Advice: You Might Not Follow It, But It Can’t Hurt to Hear It

Published in UT San Diego, February 24, 2014

 

Advice! You can’t live with it and you can’t live without it.

“The U.S. is addicted to advice … but things haven’t worked out the way the Web’s early evangelists proclaimed — people still smoke, people still text while driving, people still vote Republican,” Joe Queenan recently wrote in The New York Times.

So even though most of us do not take advice — even good advice, I am going to offer some more of it courtesy of the team from First Round Capital, which is one of the smartest gangs of early-stage startup investors in the country. Herewith some of their rules (not direct quotes) along with some of my comments.

  1. Check references for real. I know the lawyers will tell you to never say anything bad about anybody but your job as CEO is to get to the truth. Ask the reference for other people who might know the candidate. Probe harder.
  2. You don’t have to be first to win. Personally, I am up to here with the phrase “first-mover advantage.” Google trounced Alta Vista and Northern Light and Yahoo, and they were last to the party. Dropbox was not the first to use the cloud for storage.
  3. Use equity stock grants to create real loyalty. While everyone gets the idea, most of us get it wrong. The big idea is be careful with the “cliff” concept in vesting. Give stock based on performance and give frequently. You do not want everyone running to the door at four years and three days after all of their stock has vested.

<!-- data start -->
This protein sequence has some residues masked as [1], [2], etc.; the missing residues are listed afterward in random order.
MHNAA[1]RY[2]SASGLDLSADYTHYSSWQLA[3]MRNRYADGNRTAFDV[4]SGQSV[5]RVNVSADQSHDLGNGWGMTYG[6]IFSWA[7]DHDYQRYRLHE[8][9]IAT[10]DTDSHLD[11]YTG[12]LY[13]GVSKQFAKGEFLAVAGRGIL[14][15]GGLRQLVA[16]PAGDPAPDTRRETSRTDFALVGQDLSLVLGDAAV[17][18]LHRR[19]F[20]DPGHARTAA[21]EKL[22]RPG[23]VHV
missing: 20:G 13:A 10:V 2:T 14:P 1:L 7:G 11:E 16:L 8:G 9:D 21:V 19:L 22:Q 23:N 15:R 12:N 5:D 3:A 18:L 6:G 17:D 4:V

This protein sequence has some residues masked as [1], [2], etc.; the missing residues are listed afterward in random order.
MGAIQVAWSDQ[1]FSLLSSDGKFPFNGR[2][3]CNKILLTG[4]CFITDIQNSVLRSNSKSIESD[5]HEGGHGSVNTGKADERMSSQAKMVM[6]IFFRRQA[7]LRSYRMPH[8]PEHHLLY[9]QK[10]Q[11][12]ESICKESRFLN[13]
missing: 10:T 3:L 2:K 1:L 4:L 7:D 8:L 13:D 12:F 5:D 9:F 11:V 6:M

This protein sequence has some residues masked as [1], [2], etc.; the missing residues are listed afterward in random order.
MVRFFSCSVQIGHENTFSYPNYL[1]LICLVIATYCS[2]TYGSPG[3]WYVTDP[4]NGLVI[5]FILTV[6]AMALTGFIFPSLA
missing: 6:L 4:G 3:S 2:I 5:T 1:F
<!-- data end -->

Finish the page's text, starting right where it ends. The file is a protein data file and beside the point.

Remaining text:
4. To inspire a team, tell a good story. I subscribe to this one with passion. I believe that the CEO’s job is to become an actor, to learn how to stand in front of your audience and mesmerize them with a combination of reality and fantasy. My favorite line is, “Let’s pretend.” It moves people past telling you that can’t happen because you’re saying just indulge me for a moment and pretend.
  5. Pay attention to people, not problems. Wander the halls and listen. If there is conflict, find a safe place and hash it out. No festering.
  6. Share everything. Hide nothing. Yes, I believe in transparency, but I am Jewish and at Passover, we hide the matzoh. So maybe there is a middle ground.
  7. Make decisions fast and early. I take a slightly different tack here. Make decisions at the last minute that you have to. Optionality is critical. I vote for the double straddle unless it is obvious.
  8. Avoid jerks, heroes and zealots. No more need be said here.
  9. You need a mission and a vision. Vision disconnected from what it means and to whom is myopic. Get glasses.
  10. To discover great talent, give rookies a chance. Yes and yes. I love this. Now, it also has a bit of arrogance because I believe I can inspire the rookie. But I want to hire the guy who might hit .330, not the guy who just did it (because I probably can’t afford him).
  11. Let good be good enough. “Done is better than perfect. There does not exist a time when no product is better than product.” We all know the mantra — the perfect is the enemy of the good.

More advice will follow in later columns courtesy of better thinkers than me. In the end, be careful because seeking advice is also a way to shift responsibility. It allows you to deflect some of the ownership of the decision. It splits the difference. Remember, the ultimate decision and responsibility is yours. Finally, good advice, once taken, does not always remember who gave it. Or said another way, success has many fathers, failure has none.

Rule No. 340: Shut up. If I wanted your advice, I would have asked for it.

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